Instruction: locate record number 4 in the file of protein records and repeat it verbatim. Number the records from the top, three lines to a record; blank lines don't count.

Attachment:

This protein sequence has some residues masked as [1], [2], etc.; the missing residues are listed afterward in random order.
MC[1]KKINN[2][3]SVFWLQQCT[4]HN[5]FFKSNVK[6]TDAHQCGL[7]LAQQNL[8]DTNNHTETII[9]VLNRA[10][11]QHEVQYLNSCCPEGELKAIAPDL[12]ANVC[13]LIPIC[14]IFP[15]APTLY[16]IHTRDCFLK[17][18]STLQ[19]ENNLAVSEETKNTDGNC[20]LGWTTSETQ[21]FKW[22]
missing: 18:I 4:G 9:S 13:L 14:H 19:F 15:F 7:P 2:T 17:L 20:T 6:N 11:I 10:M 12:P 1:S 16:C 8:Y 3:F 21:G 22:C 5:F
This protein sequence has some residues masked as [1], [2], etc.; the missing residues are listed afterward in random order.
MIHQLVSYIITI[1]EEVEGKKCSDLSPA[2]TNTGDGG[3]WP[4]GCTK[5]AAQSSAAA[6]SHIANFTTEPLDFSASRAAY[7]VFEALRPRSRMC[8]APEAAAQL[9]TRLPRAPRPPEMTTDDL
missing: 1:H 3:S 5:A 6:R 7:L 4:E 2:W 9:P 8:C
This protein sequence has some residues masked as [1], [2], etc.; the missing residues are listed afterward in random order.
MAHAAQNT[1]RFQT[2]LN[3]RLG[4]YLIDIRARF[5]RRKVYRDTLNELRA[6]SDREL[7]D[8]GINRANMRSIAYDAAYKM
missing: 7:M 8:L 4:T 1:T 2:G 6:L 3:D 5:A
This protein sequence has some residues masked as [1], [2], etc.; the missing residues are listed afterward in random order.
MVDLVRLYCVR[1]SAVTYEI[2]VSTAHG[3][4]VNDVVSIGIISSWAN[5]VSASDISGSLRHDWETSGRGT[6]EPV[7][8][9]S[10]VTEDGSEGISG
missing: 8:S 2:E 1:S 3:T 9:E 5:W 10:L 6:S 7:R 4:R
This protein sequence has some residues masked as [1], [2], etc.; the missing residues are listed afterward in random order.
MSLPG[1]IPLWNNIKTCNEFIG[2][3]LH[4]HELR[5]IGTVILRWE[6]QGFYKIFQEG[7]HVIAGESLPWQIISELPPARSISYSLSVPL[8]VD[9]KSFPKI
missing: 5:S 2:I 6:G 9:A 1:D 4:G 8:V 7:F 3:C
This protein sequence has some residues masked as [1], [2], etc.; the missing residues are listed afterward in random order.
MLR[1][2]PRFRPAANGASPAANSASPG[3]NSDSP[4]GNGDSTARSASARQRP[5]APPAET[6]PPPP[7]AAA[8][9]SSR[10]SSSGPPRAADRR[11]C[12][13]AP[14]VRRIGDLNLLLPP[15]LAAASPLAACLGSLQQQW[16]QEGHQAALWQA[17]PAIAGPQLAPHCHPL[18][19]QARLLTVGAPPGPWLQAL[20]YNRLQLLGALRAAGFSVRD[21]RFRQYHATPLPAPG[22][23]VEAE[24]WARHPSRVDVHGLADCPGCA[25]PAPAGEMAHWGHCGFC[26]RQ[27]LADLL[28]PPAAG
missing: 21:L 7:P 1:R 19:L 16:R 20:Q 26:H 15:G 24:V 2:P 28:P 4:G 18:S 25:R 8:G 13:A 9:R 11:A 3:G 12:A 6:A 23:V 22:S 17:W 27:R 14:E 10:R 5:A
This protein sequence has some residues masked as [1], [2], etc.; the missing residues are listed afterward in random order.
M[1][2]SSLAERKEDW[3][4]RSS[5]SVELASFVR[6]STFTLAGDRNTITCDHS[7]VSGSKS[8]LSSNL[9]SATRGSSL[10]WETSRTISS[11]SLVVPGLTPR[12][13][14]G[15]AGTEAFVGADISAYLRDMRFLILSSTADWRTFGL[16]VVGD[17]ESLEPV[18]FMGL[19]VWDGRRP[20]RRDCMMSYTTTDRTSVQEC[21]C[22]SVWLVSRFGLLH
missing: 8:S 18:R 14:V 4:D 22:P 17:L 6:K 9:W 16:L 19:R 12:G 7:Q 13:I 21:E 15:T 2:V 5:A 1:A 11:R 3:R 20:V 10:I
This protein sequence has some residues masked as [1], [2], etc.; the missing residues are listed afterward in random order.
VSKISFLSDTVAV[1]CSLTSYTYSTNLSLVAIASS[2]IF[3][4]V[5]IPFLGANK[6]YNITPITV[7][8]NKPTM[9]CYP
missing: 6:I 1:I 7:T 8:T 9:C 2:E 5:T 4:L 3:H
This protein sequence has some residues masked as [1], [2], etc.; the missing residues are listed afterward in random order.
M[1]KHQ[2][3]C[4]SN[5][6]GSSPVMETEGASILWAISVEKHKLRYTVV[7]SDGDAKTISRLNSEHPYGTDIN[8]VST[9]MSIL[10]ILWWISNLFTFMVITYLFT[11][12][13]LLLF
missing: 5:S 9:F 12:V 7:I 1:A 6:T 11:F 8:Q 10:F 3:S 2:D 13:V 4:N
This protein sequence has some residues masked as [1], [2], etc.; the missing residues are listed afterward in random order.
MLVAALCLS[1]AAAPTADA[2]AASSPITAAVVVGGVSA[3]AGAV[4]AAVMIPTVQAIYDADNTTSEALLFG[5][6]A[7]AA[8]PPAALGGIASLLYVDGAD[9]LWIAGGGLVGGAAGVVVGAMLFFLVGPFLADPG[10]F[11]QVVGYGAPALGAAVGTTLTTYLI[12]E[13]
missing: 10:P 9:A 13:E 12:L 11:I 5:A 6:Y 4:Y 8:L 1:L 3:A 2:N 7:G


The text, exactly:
This protein sequence has some residues masked as [1], [2], etc.; the missing residues are listed afterward in random order.
MVDLVRLYCVR[1]SAVTYEI[2]VSTAHG[3][4]VNDVVSIGIISSWAN[5]VSASDISGSLRHDWETSGRGT[6]EPV[7][8][9]S[10]VTEDGSEGISG
missing: 8:S 2:E 1:S 3:T 9:E 5:W 10:L 6:S 7:R 4:R